Research has universally demonstrated that bacteria that are part of a biofilm community are much less susceptible to antimicrobials than the same bacteria outside the biofilm. Research at the Center for Biofilm Engineering have found that microbial biofilms in an industrial setting are treated most effectively with a higher concentrated dose of an antimicrobial. A short exposure to a concentrated dose has been found to be more effective than a low exposure to a lower dose. However, they note that in a medical setting, the dose of antimicrobial needed to destroy the biofilm may also kill the patient.

Biofilms from Candida Albicans and Candida Tropicalis have been found to consist of carbohydrate, protein, hexosamine, phosphorous and uronic acid. However, C. Albicans consisted mostly of glucose (32 percent), while C. Tropicalis consisted mostly of hexosamine (27 percent). The material of the matrix was found to affect how it responded to antifungals; some being more resistant than others. So this can help us understand why one antifungal is effective against one species and not another.

What this also illustrates is that sugar and carbohydrates do not only feed the yeast organisms itself, but they will also provide the materials needed to strengthen the biofilm. So the Candida diet is also an important component of weakening the matrix, not just restricting food for the organism itself.

Most biofilms of microbes in general also consist of minerals like calcium, iron and magnesium, DNA and fibrin (a protein created by our body for clotting the blood). It is believed the iron, calcium and magnesium help hold the matrix together and iron plays a vital role in their ability to evade the immune system. Thus supplementing with these minerals when trying to destroy a biofilm may inadvertently reinforce the matrix.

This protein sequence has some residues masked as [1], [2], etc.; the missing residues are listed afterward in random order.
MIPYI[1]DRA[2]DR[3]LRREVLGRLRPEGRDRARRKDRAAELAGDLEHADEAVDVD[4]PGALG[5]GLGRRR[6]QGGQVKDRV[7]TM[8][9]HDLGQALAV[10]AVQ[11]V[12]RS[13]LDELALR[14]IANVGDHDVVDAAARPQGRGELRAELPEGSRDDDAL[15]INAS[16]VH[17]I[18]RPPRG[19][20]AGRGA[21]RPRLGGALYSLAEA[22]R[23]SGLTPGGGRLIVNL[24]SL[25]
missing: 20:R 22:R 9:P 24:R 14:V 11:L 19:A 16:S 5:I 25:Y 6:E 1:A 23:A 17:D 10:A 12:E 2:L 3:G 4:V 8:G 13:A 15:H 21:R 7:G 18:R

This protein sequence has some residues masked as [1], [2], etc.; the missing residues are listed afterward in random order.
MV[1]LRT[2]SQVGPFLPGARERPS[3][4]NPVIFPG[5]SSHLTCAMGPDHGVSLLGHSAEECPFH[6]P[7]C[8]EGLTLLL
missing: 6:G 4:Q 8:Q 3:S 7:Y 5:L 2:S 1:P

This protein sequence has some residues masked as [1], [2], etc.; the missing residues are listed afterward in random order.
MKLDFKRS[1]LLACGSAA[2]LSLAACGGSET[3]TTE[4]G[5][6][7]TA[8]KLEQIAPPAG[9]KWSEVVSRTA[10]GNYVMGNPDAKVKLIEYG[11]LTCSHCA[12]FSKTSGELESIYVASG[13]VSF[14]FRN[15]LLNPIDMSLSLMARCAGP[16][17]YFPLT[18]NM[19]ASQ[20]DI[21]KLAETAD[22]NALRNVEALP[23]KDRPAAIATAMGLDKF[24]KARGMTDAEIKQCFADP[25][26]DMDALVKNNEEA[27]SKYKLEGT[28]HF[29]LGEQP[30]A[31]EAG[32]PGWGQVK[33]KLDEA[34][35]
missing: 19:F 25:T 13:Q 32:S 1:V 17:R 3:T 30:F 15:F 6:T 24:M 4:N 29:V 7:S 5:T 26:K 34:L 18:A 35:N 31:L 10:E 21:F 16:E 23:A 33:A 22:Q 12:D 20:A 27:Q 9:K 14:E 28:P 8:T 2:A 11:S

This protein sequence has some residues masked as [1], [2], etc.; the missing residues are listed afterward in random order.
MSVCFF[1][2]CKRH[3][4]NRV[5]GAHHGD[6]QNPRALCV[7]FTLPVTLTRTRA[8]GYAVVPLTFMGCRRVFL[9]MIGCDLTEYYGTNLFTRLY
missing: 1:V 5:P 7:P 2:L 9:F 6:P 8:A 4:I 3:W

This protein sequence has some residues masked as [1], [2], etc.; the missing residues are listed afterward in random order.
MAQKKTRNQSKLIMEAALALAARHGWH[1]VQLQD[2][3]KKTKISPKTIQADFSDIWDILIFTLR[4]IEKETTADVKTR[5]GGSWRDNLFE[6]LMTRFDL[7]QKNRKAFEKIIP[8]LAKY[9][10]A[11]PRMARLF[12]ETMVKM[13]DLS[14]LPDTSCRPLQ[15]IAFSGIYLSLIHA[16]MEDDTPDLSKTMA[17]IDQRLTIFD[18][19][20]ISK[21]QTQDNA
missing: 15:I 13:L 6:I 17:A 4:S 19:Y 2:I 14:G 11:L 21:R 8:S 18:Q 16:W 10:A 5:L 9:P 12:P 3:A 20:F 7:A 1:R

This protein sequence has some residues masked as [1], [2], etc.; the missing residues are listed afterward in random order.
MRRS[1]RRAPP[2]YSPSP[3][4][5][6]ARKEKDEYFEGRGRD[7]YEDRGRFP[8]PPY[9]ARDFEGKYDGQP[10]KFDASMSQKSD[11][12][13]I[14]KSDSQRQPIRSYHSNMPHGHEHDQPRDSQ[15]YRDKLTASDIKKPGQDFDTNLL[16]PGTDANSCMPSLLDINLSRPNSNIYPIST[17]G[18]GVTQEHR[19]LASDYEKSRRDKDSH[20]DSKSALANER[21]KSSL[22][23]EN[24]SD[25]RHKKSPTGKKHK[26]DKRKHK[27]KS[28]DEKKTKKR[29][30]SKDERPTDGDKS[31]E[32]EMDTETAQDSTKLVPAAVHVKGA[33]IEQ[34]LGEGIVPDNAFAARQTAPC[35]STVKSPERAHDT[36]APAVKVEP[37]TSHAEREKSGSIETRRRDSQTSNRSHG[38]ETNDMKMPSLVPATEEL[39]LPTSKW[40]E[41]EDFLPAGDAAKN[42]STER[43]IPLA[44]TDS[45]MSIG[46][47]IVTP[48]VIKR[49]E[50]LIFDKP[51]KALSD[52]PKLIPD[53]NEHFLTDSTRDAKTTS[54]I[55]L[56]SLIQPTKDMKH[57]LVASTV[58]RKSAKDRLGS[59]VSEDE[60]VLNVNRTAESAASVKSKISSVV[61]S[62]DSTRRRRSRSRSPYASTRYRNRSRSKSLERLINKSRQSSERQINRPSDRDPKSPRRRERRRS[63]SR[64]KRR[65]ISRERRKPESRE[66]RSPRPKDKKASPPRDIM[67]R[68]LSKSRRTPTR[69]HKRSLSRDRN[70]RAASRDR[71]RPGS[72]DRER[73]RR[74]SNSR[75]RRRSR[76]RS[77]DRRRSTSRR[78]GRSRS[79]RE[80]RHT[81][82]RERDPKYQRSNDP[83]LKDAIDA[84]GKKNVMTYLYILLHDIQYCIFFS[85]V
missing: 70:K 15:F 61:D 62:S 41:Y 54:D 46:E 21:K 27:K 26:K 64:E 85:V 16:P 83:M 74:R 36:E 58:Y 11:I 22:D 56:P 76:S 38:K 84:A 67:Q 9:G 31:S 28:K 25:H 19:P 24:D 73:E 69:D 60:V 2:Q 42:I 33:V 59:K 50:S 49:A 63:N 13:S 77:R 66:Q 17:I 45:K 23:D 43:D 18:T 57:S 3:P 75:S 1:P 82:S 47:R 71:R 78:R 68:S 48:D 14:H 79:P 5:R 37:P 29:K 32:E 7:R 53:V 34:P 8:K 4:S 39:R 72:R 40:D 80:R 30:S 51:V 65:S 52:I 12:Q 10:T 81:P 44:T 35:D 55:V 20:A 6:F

When iron is present, the outer protein membrane of the invader is not expressed. Normally, our body produces lactoferrin and transferrin to mop up excess iron and prevent biofilm development, but the pathogenic microbes are able to secrete iron chelators that complete with lactoferrin and transferrin and acquire the iron they need for survival.

Lyme bacterium (Borrelia burgdorferi) uses manganese instead of iron for its survival, which enables it to get around this whole process and evade the immune system.

An agent is needed that can break down the unique characteristics of the matrix that may be somewhat different from species to species and strain to strain. There are a variety of different drugs and natural remedies that a practitioner may recommend. What works for one person may not work for another.

Liposomal formulations of Amphotericin B and a class of antifungals called echinocandins have been found to more effective against some Candida biofilms than other antifungals, but not all. As a matter of fact, in some studies the species and strains were resistant to everything but echinocandins and liposomal Amphotericin B, but this could simply be because these drugs have been around a shorter amount of time. However, some studies have found that Candida within a biofilm can become completely resistant to all antifungal agents.

Echinocandins are a class of antifungals that inhibit synthesis of glucan (carbohydrate or polysaccharide) in the cell wall of the biofilm, which is a basic substance within the cell wall of the yeast organism itself as well. Amphotericin and echinocandins have shown that they can also reduce the ability of yeast planktonic cells (basic yeast cells) to form into a biofilm.